Why AI does not require Reductionism

From: Paul Hughes (psiphius@yahoo.com)
Date: Mon Jan 21 2002 - 03:36:10 MST

Dear Sl4,

Penrose's argument rest on the assumption that we
cannot reduce the 'source' of conciousness to physcial
matter. Even if he is right what difference would it
make? Lets assume that he is right. Lets assume that
the source of consciousness resides somewhere outside
of all currently known physical laws. This still would
not make a difference. In fact it would only
strengthen the possibility of creating an AI. How?

We are ultimately all made out of the *same stuff*.
At the core, regardless of any other details, we are
all made of matter, which is itself governed by
Quantum Mechanics and potential 'hidden variables'.
But this would apply to all physical matter here right
now on this planet. Penrose presupposes that somehow
we humans are made out of different 'stuff' than
something we could artificially generate. But how?
If the source of consciousness resides 'outside'
somewhere why would it decide to emerge in a human
being and not a sufficiently and equally complex
artificially generated substrate? This just doesn't
make any sense regarldess of where you fall on the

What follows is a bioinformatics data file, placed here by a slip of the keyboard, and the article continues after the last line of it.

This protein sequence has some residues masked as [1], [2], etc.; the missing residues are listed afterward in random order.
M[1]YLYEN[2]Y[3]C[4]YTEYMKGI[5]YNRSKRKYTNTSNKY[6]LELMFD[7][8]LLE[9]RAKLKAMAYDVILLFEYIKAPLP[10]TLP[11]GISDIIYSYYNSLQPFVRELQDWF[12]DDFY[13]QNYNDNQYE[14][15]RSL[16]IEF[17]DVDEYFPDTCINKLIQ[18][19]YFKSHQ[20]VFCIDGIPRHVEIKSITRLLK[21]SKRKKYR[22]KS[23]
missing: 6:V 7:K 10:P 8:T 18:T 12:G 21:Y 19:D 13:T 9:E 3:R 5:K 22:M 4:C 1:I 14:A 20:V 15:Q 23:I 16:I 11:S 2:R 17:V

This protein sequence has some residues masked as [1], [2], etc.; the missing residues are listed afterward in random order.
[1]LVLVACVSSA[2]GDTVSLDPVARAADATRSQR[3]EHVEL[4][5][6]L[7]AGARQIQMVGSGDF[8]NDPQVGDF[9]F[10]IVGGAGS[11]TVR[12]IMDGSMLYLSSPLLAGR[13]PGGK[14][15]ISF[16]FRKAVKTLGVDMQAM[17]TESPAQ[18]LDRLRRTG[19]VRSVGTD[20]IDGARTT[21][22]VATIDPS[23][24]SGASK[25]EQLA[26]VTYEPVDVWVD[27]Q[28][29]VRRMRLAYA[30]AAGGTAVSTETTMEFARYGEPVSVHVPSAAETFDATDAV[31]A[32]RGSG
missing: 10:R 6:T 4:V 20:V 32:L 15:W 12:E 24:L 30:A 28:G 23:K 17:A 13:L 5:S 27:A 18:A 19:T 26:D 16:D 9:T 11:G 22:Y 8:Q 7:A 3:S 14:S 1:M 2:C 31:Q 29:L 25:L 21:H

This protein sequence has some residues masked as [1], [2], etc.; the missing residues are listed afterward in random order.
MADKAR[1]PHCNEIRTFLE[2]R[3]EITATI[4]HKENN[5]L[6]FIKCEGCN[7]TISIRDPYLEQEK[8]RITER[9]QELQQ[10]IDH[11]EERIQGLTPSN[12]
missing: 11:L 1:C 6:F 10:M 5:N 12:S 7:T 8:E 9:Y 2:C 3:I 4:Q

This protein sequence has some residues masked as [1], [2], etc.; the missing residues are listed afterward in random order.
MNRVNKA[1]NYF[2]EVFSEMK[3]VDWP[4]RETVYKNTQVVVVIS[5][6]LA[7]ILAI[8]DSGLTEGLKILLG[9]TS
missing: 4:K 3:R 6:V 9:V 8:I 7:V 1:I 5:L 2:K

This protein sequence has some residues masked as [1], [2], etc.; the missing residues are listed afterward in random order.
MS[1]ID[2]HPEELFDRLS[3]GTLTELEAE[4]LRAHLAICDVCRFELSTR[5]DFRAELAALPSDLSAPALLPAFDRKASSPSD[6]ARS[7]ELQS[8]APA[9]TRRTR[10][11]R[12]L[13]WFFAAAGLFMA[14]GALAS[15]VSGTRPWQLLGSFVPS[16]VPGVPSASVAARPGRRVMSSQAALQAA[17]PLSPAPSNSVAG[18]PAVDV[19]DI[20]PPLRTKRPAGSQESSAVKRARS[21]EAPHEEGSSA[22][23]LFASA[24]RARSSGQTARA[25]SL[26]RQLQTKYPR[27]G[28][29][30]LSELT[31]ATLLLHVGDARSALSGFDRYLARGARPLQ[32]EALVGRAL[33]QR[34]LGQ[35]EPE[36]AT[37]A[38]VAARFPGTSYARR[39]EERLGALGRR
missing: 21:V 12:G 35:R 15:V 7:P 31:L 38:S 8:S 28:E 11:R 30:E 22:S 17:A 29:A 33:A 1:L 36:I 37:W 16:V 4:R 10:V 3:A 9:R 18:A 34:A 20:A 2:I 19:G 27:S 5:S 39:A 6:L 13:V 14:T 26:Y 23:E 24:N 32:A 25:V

'hard problem' of consciousness.

In the scheme of things each time we give birth to a
baby we have just created a NEW intelligence on the
planet. We could take this a step further and
artificially inseminate a women with slightly changed
DNA and we still get a altered-human that is capable
of intelligent thought. Take this a step further we
utilize nanobots to molecular tweak the embryo during
development and we get an even more suped up infant.
Further, we auto-catalyze the various chemicals from
raw matter and make a baby. Now at this point we have
created out of raw matter a semi-biological human
capable of intelligence. Taken another step forward
and we can 'play' with the nano enabled embryogenesis
and make new babies quicker faster and more
intelligent. We can continue to tweak this process
until eventually we create a 'being' with a highly
engineered brain - totally artificial by any
definition. Therefore we will have created an
'Artificial Intelligence'.

So if if Penrose is right, at what point in this
continuing progression does the baby cease to have any
intelligence or consciousness? If he is saying that
at some point the baby does cease to have any
consciousness then he is now contradicting himself and
falling on the other side of the 'hard problem' of
consciousness. Becuase if at some point a human has
consciousness and an AI does not then he is
presupposing that there is some physical complexity
threshold that plays a role. Either way, Penrose
arguments just don't make any sense to me. His entire
argument seems obviously flimsy and filled with
logical holes that any freshment philosophy student
would catch. Somebody please fill me in here on what
I am missing.

Paul Hughes

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